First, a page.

Under the Antiterrorism and Effective Death Penalty Act of 1996 (AEDPA), a convicted criminal defendant is limited in the number of § 2255 petitions that he or she may file. Specifically, the Act prohibits "second or successive... § 2255 motion[s] to vacate sentence without first receiving permission to do so from the appropriate circuit court of appeals." Valladares v. United States, No. 6:03-CR-00703-GRA-1, 2013 WL 4505446, at *2 (D.S.C. Aug. 22, 2013) (quoting In Re Vial, 115 F.3d 1192, 1194 (4th Cir. 1997) (citations omitted)). In order to obtain approval from the court of appeals, the second or successive § 2255 petition must raise either "newly discovered evidence... or a new rule of constitutional law, made retroactive to cases on collateral review by the Supreme Court, that was previously unavailable." 28 U.S.C. § 2255(h)(1)-(2).

As explained above, a petitioner may not evade the procedural requirements for successive § 2255 motions by attaching other titles to his filings. See Calderon v. Thompson, 523 U.S. 538, 553 (1998) (stating that regardless of the title assigned by the litigant, the subject matter of the motion determines its status). A motion directly attacking the prisoner's conviction or sentence will usually amount to a successive application. See Winestock, 340 F.3d at 207; see also id. ("[N]ew legal arguments or proffers of additional evidence will usually signify that the prisoner is not seeking relief available under Rule 60(b) but is instead continuing his collateral attack on his conviction or sentence"). Because Petitioner's motion attacks the merits of his conviction on the same basic grounds as his early motion, it must be dismissed as a successive petition because Petitioner has not demonstrated that he has received the proper prior certification of the United States Court of Appeals for the Fourth Circuit for the filing of such a motion.[3]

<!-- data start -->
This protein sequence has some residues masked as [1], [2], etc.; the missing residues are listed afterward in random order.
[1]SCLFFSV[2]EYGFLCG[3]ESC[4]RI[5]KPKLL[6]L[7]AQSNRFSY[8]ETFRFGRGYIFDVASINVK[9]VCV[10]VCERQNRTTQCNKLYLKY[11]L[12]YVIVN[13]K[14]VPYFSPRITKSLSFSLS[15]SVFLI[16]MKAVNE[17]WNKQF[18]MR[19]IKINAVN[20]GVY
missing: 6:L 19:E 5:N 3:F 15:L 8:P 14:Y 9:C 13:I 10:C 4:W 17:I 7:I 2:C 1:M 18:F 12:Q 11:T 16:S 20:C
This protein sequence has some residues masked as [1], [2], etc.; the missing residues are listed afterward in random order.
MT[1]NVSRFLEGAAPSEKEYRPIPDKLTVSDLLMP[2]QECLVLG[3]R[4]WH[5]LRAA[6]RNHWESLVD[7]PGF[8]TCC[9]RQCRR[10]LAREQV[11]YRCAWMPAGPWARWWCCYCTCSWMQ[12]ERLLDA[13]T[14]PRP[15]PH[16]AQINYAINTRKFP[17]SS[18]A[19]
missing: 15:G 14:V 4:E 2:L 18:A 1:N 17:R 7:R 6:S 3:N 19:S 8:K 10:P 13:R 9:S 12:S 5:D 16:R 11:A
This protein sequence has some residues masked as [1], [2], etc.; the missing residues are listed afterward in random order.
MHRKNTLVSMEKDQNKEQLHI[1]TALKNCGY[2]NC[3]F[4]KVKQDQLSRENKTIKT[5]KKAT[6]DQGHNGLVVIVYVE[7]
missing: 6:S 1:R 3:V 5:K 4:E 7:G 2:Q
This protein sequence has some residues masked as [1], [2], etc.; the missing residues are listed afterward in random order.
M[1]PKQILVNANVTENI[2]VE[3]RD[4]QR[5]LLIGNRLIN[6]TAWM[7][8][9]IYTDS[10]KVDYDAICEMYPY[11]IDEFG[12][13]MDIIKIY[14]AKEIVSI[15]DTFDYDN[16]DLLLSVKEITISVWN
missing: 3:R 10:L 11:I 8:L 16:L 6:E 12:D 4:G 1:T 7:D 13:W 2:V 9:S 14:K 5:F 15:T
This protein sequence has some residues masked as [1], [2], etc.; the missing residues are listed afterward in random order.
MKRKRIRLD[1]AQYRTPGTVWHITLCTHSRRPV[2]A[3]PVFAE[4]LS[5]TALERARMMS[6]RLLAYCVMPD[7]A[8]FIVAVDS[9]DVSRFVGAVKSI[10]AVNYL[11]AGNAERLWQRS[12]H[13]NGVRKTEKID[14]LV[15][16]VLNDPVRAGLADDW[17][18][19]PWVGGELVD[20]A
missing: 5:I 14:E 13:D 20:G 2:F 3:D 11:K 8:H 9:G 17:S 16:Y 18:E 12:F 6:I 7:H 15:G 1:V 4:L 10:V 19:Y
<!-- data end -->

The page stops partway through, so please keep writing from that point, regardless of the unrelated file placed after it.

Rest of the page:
Alternatively, even if this Court were to construe Petitioner's motion as requesting relief pursuant to Rule 60(b)(6) of the Federal Rules of Civil Procedure, his motion fails to demonstrate that he is entitled to relief. Under Rule 60(b)(6), a party may request reconsideration for "any other reason that justifies relief." Fed.R.Civ.P. 60(b)(6). The provision is considered the "catch-all, " but it has also been construed to be mutually exclusive with the grounds specified in the first through fifth provisions of the Rule. See United States v. Gray, Crim. A. No. DKC 94-241, 2009 WL 4884523, at *2 (D. Md. Dec. 9, 2009). However, such a motion under Rule 60(b)(6) requires "extraordinary circumstances" or "situations involving undue hardship." See Reid v. Angelone, 369 F.3d 363, 370 (4th Cir.2004) (citation omitted). Petitioner's motion fails to meet this high standard for the same reasons explained above in connection to the Court's other rulings.

CONCLUSION

For the foregoing reasons, Petitioner Todd Bell's Motion Pursuant to Rule 60(b)(1) (ECF No. 215) and Motion for Judicial Review in the Interest of Justice (ECF No. 227) are DENIED.

A separate order follows.